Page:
Munakata, Kenzo, E-mail: kenzo@gipc.akita-u.ac.jp [Faculty of Engineering and Resource Sciences, Akita University, Tegata-gakuen-cho 1-1, Akita 010-8502 (Japan); Wajima, Takaaki; Hara, Keisuke; Wada, Kohei [Faculty of Engineering and Resource Sciences, Akita University, Tegata-gakuen-cho 1-1, Akita 010-8502 (Japan); Takeishi, Toshiharu; Shinozaki, Yohei; Mochizuki, Kazuhiro; Katekari, Kenichi [Interdisciplinary Graduate School of Engineering Science, Kyushu University, Hakozaki 6-10-1, Higashi-ku, Fukuoka 812-8581 (Japan); Kobayashi, Kazuhiro; Iwai, Yasunori; Hayashi, Takumi; Yamanishi, Toshihiko [Tritium Technology Group, Japan Atomic Energy Agency, Tokai, Ibaraki 319-1195 (Japan)

    2010-12-15

    In D-T fusion power plants, large amounts of tritium would be handled. Tritium is the radioisotope of protium, and is easily taken into the human body, and thus the behavior of tritium accidentally released in fusion power plants should be studied for the safety design and radioprotection of workers. Therefore, it is necessary to investigate the behavior of tritium released into large rooms with objectives, since complex flow fields should exist in such rooms and they could influence the ventilation of the air containing released tritium. Thus, tritium release experiments were conducted using Caisson Assembly for Tritium Safety Study (CATS) in TPL/JAEA. Some data were taken for tritium behavior in the ventilated area and response of tritium monitors. In the experiments, approximately 17 GBq of tritium was released into Caisson with the total volume of 12 m{sup 3}, and the room was ventilated at the rate of 12 m{sup 3}/h after release of tritium. It was found that placement of an objective in the vessel substantially affects decontamination efficiency. With regard to an experimental result, numerical calculation was performed and the experimental result and the result of numerical calculation were compared, which indicates that experimental results are qualitatively reproduced by numerical calculation. However, further R and D needs to be carried out for quantitative reproduction of the experimental results.

  17. Tritium burning in inertial electrostatic confinement fusion facility

    Energy Technology Data Exchange (ETDEWEB)

    Ohnishi, Masami, E-mail: onishi@kansai-u.ac.jp [Department of Science and Engineering, Kansai University, 3-3-35 Yamate-cho, Suita, Osaka 564-8680 (Japan); Yamamoto, Yasushi; Osawa, Hodaka [Department of Science and Engineering, Kansai University, 3-3-35 Yamate-cho, Suita, Osaka 564-8680 (Japan); Hatano, Yuji; Torikai, Yuji [Hydrogen Isotope Science Center, University of Toyama, Gofuku, Toyama 930-8555 (Japan); Murata, Isao [Faculty of Engineering Environment and Energy Department, Osaka University, 2-1 Yamadaoka, Suita, Osaka 565-0871 (Japan); Kamakura, Keita; Onishi, Masaaki; Miyamoto, Keiji; Konda, Hiroki [Department of Science and Engineering, Kansai University, 3-3-35 Yamate-cho, Suita, Osaka 564-8680 (Japan); Masuda, Kai [Institute of Advanced Energy, Kyoto University, Gokasho, Uji, Kyoto 611-0011 (Japan); Hotta, Eiki [Interdisciplinary Graduate School of Science and Engineering, Tokyo Institute of Technology, 4259 Nagatsuda-cho, Midori-ku, Yokohama 226-8503 (Japan)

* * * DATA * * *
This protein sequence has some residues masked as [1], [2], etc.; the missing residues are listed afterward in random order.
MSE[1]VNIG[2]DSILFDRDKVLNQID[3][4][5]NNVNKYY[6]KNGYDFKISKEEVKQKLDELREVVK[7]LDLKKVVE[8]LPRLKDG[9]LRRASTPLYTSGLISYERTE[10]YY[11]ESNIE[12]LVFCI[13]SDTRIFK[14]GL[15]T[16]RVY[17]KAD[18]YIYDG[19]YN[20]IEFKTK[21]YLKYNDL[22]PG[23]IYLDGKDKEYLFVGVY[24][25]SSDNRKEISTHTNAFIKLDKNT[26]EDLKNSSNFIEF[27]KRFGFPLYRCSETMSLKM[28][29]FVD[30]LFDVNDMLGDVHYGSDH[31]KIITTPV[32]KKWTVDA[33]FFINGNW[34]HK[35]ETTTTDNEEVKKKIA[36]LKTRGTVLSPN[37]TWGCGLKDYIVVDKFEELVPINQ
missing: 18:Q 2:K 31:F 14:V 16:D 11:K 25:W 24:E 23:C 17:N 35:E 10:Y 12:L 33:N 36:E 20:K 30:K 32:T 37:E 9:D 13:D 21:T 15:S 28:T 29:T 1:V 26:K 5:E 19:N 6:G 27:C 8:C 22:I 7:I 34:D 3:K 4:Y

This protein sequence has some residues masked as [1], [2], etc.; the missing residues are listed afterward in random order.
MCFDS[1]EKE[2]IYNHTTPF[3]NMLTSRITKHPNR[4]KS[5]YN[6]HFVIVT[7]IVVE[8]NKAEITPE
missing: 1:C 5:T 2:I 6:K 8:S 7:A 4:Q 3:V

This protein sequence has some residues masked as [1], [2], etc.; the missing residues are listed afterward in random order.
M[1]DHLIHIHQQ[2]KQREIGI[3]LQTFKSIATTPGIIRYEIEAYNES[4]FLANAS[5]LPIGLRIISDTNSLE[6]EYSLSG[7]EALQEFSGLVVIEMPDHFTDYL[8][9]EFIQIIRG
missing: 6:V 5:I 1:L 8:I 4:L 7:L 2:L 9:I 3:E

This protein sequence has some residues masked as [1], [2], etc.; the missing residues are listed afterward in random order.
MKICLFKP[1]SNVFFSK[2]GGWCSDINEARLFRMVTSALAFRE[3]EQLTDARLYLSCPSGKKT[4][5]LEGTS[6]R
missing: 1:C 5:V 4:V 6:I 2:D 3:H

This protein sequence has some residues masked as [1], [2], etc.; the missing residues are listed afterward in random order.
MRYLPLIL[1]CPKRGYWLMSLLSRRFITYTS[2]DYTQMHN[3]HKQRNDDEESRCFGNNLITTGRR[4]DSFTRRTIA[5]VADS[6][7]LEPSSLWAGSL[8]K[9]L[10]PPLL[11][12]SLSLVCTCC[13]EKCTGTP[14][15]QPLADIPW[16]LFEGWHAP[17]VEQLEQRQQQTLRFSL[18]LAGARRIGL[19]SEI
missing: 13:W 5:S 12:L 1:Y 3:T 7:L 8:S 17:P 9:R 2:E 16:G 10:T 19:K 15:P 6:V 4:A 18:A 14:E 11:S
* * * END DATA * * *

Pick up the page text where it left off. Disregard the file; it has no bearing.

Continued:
2016-11-01

    Highlights: • An experiment on tritium burning is conducted in an inertial electrostatic confinement fusion (IECF) facility. • A deuterium–tritium gas mixture with 93% deuterium and 7% tritium is used. • The neutron production rate is measured to be 5–8 times more than that of pure deuterium gas. • The neutron production rate of the D–T gas mixture in 1:1 ratio is expected to be more than 10{sup 8}(1/sec) in the present D–T experiment. - Abstract: An experiment on tritium burning is conducted to investigate the enhancement in the neutron production rate in an inertial electrostatic confinement fusion (IECF) facility. The facility is designed such that it is shielded from the outside for safety against tritium and a getter pump is used for evacuating the vacuum chamber and feeding the fuel gas. A deuterium–tritium gas mixture with 93% deuterium and 7% tritium is used, and its neutron production rate is measured to be 5–8 times more than that of pure deuterium gas. Moreover, the results show good agreement with those of a simplified theoretical estimation of the neutron production rate. After tritium burning, the exhausted fuel gas undergoes a tritium recovery procedure through a water bubbler device. The amount of gaseous tritium released by the developed IECF facility after tritium burning is verified to be much less than the threshold set by regulations.